Airplane mode on, and location services off; that was the key.

The bathrooms were constantly filled with who knows what, the showers were…”meh,” and there was mud everywhere. The currency of TomorrowWorld was tokens, and the people agreed that the currency rate was entirely too high. Twenty bucks got you nine tokens, which could get you a beer and a mixed drink. Or two slices of pizza. Or a mixed drink and a shower. But some things were necessities, so we paid. Thank goodness we packed a cooler with sandwiches.

But the festival itself was everything I’d hoped it would be. I thought it was going to be magical, and it was. Strategically placed mushrooms filled the festival grounds, along with bubbles that seemed to always appear at just the right time. The lake in the middle of the festival housed electronic fish that spit fireballs and laser lights that appeared to change the color of the water spewing from the fountain in the middle. Huge green waves of light even showered over the grounds of Dreamville at all hours of the night.

There were multiple stages spread across the lands, each decorated differently and designated for certain typed of music each day. One stage had 3D screens that looked as if water was pouring out of it. One stage was covered by a huge tent that was connected to the VIP pool and bar area. A stage in the middle of the grounds was surrounded by pools of water, another stage was made of a huge metal scorpion, and the list goes on and on. They were all incredible, each decorated uniquely as their own. Many even had cannons that shot out streamers, fire, colored smoke, and fireworks.

DJ’s played all weekend from morning until night, so no one missed out. People were dancing all over the place; from the crowds, to the lines for food, to people dancing by themselves in the grass. One of the most unique (and what I think is one of the coolest) things about the crowds at each stage was that people were waving flags and poles tied to a variety of objects. You could find flags of countries from all over the world being waved, fraternity flags, poles that were connected to light-up dinosaurs, cut-out pictures of Mugatu from Zoolander, blow up animals, stuffed monkeys, people waving their best friend’s photo, basically anything you could imagine.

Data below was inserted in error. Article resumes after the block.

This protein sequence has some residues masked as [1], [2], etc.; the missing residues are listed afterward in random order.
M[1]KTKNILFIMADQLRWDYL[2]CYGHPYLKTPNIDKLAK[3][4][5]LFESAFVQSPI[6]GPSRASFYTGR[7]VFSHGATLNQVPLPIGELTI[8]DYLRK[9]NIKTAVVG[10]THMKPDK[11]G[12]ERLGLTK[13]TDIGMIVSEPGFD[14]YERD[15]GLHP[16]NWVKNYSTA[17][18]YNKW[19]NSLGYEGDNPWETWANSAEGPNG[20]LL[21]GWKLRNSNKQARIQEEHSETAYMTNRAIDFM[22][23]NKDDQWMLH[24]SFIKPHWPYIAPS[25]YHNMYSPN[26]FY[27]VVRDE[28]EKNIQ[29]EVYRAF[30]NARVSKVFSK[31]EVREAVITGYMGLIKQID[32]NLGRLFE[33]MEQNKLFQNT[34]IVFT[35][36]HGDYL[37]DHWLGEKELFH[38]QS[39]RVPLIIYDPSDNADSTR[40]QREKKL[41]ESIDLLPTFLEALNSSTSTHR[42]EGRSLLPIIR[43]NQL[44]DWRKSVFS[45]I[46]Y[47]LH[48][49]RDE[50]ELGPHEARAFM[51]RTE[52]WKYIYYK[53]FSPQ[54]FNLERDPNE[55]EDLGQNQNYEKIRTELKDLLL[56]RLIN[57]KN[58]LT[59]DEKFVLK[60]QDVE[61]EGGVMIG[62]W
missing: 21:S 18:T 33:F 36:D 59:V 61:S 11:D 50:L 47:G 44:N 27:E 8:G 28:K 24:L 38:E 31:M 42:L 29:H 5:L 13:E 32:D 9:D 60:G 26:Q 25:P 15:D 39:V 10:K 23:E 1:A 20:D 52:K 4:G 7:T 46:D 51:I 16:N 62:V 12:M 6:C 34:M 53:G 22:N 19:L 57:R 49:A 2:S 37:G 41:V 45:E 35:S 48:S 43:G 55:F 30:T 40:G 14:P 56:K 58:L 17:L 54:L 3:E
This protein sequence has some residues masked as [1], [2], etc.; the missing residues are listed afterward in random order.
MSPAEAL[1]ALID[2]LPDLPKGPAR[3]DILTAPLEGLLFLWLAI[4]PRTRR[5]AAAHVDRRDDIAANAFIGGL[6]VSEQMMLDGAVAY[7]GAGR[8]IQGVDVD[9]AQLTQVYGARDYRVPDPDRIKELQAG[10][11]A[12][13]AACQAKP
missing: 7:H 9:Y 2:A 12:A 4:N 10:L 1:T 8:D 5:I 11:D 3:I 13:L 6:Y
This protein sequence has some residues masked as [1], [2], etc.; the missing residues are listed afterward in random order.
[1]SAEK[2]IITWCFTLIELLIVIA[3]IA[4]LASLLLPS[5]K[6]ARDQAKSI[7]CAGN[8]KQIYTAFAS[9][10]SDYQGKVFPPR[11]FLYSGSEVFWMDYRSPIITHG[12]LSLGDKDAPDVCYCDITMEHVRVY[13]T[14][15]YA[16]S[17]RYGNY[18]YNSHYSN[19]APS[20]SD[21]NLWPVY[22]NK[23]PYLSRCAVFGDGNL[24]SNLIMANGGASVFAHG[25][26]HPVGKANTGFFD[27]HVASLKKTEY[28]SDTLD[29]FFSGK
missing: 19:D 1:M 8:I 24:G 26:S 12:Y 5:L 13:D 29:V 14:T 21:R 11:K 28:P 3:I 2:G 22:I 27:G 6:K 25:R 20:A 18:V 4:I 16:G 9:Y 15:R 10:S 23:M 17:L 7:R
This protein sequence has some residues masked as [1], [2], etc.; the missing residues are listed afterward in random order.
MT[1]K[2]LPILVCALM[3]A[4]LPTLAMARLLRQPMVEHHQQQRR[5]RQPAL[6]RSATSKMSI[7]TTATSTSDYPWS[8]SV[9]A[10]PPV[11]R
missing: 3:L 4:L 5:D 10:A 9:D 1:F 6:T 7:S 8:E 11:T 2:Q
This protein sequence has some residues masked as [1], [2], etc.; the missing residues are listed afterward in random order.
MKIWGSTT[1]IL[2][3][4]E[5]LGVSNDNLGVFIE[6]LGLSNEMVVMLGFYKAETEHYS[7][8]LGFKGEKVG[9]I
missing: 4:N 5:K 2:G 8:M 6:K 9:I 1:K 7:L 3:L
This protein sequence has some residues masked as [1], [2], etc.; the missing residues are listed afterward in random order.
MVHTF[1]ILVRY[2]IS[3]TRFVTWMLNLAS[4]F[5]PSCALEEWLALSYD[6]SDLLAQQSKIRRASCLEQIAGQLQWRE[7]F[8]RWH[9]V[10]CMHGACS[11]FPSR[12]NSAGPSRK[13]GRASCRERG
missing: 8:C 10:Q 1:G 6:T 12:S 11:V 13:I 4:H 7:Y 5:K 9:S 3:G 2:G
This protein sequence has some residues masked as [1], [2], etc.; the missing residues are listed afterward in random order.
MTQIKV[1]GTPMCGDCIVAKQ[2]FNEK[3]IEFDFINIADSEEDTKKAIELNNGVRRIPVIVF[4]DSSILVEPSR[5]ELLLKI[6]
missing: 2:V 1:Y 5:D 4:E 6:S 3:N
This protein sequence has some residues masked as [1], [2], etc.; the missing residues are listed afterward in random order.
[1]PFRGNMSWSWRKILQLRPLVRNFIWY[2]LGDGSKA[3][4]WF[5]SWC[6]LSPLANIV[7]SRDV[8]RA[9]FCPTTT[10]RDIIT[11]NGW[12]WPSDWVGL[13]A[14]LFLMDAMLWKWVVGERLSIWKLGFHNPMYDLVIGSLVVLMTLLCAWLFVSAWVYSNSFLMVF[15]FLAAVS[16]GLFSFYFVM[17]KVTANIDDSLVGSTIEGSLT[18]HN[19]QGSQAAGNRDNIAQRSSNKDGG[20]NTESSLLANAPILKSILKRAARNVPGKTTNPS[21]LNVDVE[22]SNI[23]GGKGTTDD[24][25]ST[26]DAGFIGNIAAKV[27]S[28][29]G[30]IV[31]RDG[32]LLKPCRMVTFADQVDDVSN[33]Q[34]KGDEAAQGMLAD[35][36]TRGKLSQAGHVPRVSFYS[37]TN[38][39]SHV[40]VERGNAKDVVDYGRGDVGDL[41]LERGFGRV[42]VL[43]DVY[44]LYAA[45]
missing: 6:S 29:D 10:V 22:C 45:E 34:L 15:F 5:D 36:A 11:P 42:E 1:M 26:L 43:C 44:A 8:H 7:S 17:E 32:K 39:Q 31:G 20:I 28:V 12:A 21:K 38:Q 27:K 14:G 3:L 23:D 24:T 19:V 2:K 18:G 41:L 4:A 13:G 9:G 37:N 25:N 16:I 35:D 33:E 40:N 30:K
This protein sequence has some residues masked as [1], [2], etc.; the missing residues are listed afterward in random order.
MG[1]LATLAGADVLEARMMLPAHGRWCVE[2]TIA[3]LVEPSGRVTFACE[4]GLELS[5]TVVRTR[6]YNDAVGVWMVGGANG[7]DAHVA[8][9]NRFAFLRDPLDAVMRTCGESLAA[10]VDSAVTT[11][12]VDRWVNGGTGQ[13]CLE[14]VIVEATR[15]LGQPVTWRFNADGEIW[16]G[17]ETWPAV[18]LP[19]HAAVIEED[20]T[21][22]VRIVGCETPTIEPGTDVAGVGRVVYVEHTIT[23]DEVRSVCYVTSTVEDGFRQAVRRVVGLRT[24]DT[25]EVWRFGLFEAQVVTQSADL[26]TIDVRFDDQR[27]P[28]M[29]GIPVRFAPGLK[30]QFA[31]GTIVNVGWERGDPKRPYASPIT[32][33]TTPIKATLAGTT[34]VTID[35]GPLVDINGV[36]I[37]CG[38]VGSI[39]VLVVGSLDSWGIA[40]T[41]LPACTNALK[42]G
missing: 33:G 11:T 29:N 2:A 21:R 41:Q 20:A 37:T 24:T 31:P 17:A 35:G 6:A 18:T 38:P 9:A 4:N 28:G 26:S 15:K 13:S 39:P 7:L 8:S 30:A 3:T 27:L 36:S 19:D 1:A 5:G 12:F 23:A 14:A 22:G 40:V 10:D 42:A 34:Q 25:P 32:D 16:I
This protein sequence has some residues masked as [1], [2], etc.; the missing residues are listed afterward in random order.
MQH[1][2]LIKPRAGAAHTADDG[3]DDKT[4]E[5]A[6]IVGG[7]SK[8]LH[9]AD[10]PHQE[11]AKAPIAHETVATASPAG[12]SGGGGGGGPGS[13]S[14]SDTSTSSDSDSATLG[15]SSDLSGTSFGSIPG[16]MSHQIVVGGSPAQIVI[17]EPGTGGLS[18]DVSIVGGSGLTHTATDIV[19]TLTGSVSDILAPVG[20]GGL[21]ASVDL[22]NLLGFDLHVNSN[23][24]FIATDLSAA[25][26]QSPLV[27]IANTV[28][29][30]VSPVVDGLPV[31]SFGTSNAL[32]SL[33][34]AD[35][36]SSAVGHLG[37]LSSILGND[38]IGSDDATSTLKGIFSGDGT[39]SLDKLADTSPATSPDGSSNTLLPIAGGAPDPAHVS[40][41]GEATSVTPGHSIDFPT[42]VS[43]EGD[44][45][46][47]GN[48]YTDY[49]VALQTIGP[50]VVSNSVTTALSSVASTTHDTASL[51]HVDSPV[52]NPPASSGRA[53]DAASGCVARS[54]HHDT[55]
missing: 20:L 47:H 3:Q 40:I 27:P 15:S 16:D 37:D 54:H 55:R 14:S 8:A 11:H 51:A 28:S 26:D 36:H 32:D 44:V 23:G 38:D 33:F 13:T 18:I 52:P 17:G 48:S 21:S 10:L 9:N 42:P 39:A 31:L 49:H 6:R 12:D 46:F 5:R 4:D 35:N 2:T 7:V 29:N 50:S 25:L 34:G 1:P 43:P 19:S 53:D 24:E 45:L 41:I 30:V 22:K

It was both fun and functional, because people used these markers as a way to find their way back to their friends. The variety of laughs was endless. The people had come to party, and the artists delivered. Some of the biggest DJ’s in the world killed the stage and had the people of TomorrowWorld completely entranced in the atmosphere. Armin Van Buuren, Tiesto, Calvin Harris, R3had, Sebastian Ingrosso, Porter Robinson, Hardwell, Steve Aoki, Afrojack, Alesso, Axwell, W&W, David Guetta, and Nickey Romero were just a few of the amazing performers that graced the main stage.

The main stage helped embody the magical, fairy-tale feel of the festival because the middle of the stage held a huge electronic story book. The story book announced the names of artists about to perform and told a story along with each of them. After Armin Van Buuren closed the show Sunday night, the book slowly closed, leaving us to long for the next time the magical book would open again.

It was our own little world. A small sample of people from around the globe, coming together to explore our love for electronic dance music together, and wishing to do so with new people. With zero fights and zero arrests taking place over the entire five days, we proved as a community that EDM music can really be a powerful source of peace, love, and unity. Being an active listener to electronic dance music and now having taken part in the inaugural TomorrowWorld, I can proudly say that this festival was everything it was hyped up to be, and some.